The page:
Hologic’s Acessa procedure is now covered by Anthem Blue Cross Blue Shield, the second largest health plan in the United States. Anthem has updated its medical policy to cover Radiofrequency Ablation (LAP-RFA), which includes the Acessa procedure for women suffering from uterine fibroids. The updated policy creates access to uterine-preserving care for Anthem’s approximately 40 million members in all 50 states, providing a safe and effective alternative for millions of women who otherwise might have to resort to unwanted hysterectomies.
The Acessa procedure is a minimally invasive, outpatient treatment designed to treat women with symptomatic uterine fibroids and is clinically proven with long-term data as a safe alternative to hysterectomy and myomectomy.
Anthem’s updated medical policy says the use of laparoscopic or transcervical radiofrequency ablation as a treatment for symptomatic uterine fibroids (e.g. excessive uterine bleeding or pelvic discomfort caused by uterine fibroids) is considered medically necessary when uterine preservation is desired, fibroids are less than 10 cm in any diameter and uterine size does not exceed 16 weeks gestation.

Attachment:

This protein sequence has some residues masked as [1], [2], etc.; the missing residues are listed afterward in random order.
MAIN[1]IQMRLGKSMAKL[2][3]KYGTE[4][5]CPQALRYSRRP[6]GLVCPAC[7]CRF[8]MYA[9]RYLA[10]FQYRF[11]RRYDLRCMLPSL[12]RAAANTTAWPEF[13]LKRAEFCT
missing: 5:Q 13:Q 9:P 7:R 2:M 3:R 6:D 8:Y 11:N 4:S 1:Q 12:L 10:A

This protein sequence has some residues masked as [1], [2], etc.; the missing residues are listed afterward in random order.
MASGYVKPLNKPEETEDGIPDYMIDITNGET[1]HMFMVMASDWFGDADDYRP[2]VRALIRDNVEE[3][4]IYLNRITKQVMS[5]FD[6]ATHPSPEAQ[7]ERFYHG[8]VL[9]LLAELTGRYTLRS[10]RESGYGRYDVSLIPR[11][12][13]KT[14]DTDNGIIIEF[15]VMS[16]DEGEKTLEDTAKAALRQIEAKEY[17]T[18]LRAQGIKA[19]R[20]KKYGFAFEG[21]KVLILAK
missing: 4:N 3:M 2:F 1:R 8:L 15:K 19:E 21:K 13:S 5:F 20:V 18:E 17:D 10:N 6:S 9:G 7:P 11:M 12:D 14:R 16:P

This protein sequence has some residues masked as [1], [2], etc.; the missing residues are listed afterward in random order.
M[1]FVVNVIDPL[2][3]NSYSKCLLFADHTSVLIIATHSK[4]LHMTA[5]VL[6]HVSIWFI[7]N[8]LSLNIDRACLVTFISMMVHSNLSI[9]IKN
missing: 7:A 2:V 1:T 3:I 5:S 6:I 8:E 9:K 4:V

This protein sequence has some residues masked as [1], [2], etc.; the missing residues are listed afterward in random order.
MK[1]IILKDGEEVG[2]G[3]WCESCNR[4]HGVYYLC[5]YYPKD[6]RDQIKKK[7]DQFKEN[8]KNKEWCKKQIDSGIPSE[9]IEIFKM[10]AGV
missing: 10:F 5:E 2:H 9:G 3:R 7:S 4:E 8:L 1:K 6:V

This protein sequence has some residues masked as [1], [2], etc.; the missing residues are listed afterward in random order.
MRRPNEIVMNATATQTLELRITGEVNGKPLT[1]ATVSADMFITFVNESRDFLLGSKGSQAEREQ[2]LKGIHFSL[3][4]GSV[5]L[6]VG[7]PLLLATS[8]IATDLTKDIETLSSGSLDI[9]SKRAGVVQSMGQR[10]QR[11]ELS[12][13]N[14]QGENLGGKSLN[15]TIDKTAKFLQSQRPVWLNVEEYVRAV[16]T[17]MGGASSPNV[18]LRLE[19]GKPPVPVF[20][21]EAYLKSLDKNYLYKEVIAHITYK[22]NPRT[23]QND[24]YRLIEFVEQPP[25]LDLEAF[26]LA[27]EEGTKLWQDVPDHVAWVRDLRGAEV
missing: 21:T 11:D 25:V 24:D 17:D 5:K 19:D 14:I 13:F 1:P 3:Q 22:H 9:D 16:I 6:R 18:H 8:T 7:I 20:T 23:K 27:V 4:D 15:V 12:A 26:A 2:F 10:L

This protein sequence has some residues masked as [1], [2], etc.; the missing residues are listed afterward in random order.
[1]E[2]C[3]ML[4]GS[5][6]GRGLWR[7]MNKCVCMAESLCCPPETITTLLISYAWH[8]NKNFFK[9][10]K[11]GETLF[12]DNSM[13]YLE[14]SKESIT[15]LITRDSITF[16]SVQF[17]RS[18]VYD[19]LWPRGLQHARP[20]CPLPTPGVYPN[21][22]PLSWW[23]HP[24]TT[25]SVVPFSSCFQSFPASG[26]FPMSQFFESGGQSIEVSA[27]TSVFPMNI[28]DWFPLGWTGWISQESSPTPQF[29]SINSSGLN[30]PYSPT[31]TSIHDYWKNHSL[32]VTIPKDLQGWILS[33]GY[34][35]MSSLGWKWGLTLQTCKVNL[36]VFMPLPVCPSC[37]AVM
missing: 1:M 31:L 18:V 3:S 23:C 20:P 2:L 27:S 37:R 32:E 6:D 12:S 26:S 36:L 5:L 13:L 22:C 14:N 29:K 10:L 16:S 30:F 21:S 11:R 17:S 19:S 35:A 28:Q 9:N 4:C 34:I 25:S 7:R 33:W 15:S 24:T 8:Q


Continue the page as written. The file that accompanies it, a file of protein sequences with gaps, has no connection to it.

“Women’s health issues remain chronically underserved and this has never been more apparent than with the millions of women living with uterine fibroids,” said Essex Mitchell, Division President GYN Surgical Solutions, Hologic. “Anthem’s decision will create significantly greater access to options that align with the strong preferences many women and their physicians have for safe and effective treatment that enables both symptom relief and uterine preservation.”
An estimated 11 million women in the United States are currently diagnosed with uterine fibroids, with an additional 3.7 million undiagnosed women self-identified as having symptoms suggestive of uterine fibroids. Up to 80% of women are diagnosed with uterine fibroids by the age of 50. Women with symptomatic uterine fibroids often fear losing their uterus because of hysterectomy but are either not offered or able to afford non-reimbursed alternative treatment options. This leaves too many women heavily burdened by their fibroid symptoms, leading to a reduced quality of life.4 Black women are disproportionately affected by fibroids, making access to fibroid treatment a key focus in the effort to address racial disparities in healthcare.
“I have personally treated dozens of women who wanted this treatment but had to choose another option because it was not covered by their insurance,” said Dr. Soyini Hawkins, a minimally invasive gynecologist who founded and leads the Fibroid and Pelvic Center of Georgia. “Anthem’s decision is fantastic and will not only improve the health outcomes for women but also enable their preferences to be honored.”